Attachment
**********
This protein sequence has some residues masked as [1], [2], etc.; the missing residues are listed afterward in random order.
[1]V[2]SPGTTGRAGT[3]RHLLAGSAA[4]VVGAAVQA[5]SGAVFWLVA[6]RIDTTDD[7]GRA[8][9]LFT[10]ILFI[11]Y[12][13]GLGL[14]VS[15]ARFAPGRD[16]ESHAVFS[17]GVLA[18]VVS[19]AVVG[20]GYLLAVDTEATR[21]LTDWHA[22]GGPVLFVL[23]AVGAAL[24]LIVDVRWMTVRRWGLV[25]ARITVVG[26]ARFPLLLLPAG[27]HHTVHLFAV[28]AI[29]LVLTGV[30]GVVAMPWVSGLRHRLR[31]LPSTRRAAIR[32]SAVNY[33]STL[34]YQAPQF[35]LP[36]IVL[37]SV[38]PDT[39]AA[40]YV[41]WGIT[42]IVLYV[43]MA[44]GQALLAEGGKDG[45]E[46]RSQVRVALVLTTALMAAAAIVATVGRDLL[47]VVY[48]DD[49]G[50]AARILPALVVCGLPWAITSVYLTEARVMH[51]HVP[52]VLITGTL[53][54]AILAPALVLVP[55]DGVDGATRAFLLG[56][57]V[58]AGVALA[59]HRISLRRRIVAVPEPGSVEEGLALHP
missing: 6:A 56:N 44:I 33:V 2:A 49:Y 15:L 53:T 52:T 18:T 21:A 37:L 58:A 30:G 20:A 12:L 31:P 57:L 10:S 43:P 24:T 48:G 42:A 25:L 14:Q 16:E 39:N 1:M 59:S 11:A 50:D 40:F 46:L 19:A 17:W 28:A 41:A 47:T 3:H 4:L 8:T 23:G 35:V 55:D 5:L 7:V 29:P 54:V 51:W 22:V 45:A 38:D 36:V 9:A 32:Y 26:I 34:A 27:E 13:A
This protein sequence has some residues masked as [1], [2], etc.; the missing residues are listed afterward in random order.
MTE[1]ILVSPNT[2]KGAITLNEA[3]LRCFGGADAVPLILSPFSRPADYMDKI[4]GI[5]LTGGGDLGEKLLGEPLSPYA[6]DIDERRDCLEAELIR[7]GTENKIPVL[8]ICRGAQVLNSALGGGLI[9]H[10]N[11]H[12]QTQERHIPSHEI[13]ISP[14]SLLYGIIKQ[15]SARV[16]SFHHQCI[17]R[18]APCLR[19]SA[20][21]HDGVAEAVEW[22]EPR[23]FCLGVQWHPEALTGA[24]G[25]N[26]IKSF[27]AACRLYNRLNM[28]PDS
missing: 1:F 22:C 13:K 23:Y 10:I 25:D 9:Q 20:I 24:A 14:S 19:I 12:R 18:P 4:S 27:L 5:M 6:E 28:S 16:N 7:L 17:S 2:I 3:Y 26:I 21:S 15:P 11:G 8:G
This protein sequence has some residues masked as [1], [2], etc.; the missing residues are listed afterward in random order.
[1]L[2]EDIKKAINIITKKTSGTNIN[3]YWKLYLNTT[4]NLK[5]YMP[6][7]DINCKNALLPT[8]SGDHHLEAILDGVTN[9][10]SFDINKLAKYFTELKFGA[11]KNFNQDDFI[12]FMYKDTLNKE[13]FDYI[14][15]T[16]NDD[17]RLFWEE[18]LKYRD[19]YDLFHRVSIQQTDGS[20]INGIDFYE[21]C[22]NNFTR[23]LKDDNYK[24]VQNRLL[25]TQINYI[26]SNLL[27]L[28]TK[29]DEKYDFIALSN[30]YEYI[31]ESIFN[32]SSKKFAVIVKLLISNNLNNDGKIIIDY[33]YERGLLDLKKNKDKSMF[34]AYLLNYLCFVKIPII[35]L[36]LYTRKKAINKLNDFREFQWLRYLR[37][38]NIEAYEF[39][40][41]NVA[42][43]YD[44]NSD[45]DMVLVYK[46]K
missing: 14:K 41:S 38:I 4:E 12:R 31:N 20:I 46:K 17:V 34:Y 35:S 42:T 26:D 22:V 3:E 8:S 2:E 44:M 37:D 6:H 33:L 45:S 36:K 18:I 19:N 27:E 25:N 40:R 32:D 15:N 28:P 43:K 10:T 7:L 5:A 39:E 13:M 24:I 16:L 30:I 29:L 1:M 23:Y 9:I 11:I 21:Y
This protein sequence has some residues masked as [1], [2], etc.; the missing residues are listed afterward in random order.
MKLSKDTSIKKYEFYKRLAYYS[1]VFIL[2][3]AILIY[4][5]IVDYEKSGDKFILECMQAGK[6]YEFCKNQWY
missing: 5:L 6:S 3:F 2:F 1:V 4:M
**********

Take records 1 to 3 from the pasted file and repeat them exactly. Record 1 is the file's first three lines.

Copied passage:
This protein sequence has some residues masked as [1], [2], etc.; the missing residues are listed afterward in random order.
[1]V[2]SPGTTGRAGT[3]RHLLAGSAA[4]VVGAAVQA[5]SGAVFWLVA[6]RIDTTDD[7]GRA[8][9]LFT[10]ILFI[11]Y[12][13]GLGL[14]VS[15]ARFAPGRD[16]ESHAVFS[17]GVLA[18]VVS[19]AVVG[20]GYLLAVDTEATR[21]LTDWHA[22]GGPVLFVL[23]AVGAAL[24]LIVDVRWMTVRRWGLV[25]ARITVVG[26]ARFPLLLLPAG[27]HHTVHLFAV[28]AI[29]LVLTGV[30]GVVAMPWVSGLRHRLR[31]LPSTRRAAIR[32]SAVNY[33]STL[34]YQAPQF[35]LP[36]IVL[37]SV[38]PDT[39]AA[40]YV[41]WGIT[42]IVLYV[43]MA[44]GQALLAEGGKDG[45]E[46]RSQVRVALVLTTALMAAAAIVATVGRDLL[47]VVY[48]DD[49]G[50]AARILPALVVCGLPWAITSVYLTEARVMH[51]HVP[52]VLITGTL[53][54]AILAPALVLVP[55]DGVDGATRAFLLG[56][57]V[58]AGVALA[59]HRISLRRRIVAVPEPGSVEEGLALHP
missing: 6:A 56:N 44:I 33:V 2:A 49:Y 15:L 53:T 52:T 18:T 21:A 37:L 58:A 30:G 20:A 12:L 31:P 57:L 10:S 43:P 24:T 48:G 42:A 25:L 14:Q 16:E 39:N 1:M 59:S 11:A 50:D 40:F 46:L 19:A 17:W 28:A 41:A 47:T 3:H 4:L 8:T 23:G 35:V 55:D 5:L 7:V 29:P 54:V 51:W 22:V 45:A 38:D 36:V 9:A 32:Y 26:I 34:A 27:E 13:A
This protein sequence has some residues masked as [1], [2], etc.; the missing residues are listed afterward in random order.
MTE[1]ILVSPNT[2]KGAITLNEA[3]LRCFGGADAVPLILSPFSRPADYMDKI[4]GI[5]LTGGGDLGEKLLGEPLSPYA[6]DIDERRDCLEAELIR[7]GTENKIPVL[8]ICRGAQVLNSALGGGLI[9]H[10]N[11]H[12]QTQERHIPSHEI[13]ISP[14]SLLYGIIKQ[15]SARV[16]SFHHQCI[17]R[18]APCLR[19]SA[20][21]HDGVAEAVEW[22]EPR[23]FCLGVQWHPEALTGA[24]G[25]N[26]IKSF[27]AACRLYNRLNM[28]PDS
missing: 1:F 22:C 13:K 23:Y 10:I 25:D 9:Q 20:I 24:A 14:S 19:I 12:R 18:P 4:S 27:L 5:M 6:E 28:S 16:N 7:L 17:S 2:I 3:Y 26:I 21:S 15:P 11:G 8:G
This protein sequence has some residues masked as [1], [2], etc.; the missing residues are listed afterward in random order.
[1]L[2]EDIKKAINIITKKTSGTNIN[3]YWKLYLNTT[4]NLK[5]YMP[6][7]DINCKNALLPT[8]SGDHHLEAILDGVTN[9][10]SFDINKLAKYFTELKFGA[11]KNFNQDDFI[12]FMYKDTLNKE[13]FDYI[14][15]T[16]NDD[17]RLFWEE[18]LKYRD[19]YDLFHRVSIQQTDGS[20]INGIDFYE[21]C[22]NNFTR[23]LKDDNYK[24]VQNRLL[25]TQINYI[26]SNLL[27]L[28]TK[29]DEKYDFIALSN[30]YEYI[31]ESIFN[32]SSKKFAVIVKLLISNNLNNDGKIIIDY[33]YERGLLDLKKNKDKSMF[34]AYLLNYLCFVKIPII[35]L[36]LYTRKKAINKLNDFREFQWLRYLR[37][38]NIEAYEF[39][40][41]NVA[42][43]YD[44]NSD[45]DMVLVYK[46]K
missing: 14:K 41:S 38:I 4:E 12:R 31:N 20:I 46:K 17:V 34:Y 35:S 42:T 26:D 22:V 3:E 8:S 2:E 44:M 37:D 6:H 33:L 45:S 36:K 18:I 19:N 27:E 25:N 40:R 32:D 15:N 28:P 43:K 10:T 7:L 5:A 39:E 13:M 24:I 16:L 30:I 29:L 1:M 23:Y 9:I 11:I 21:Y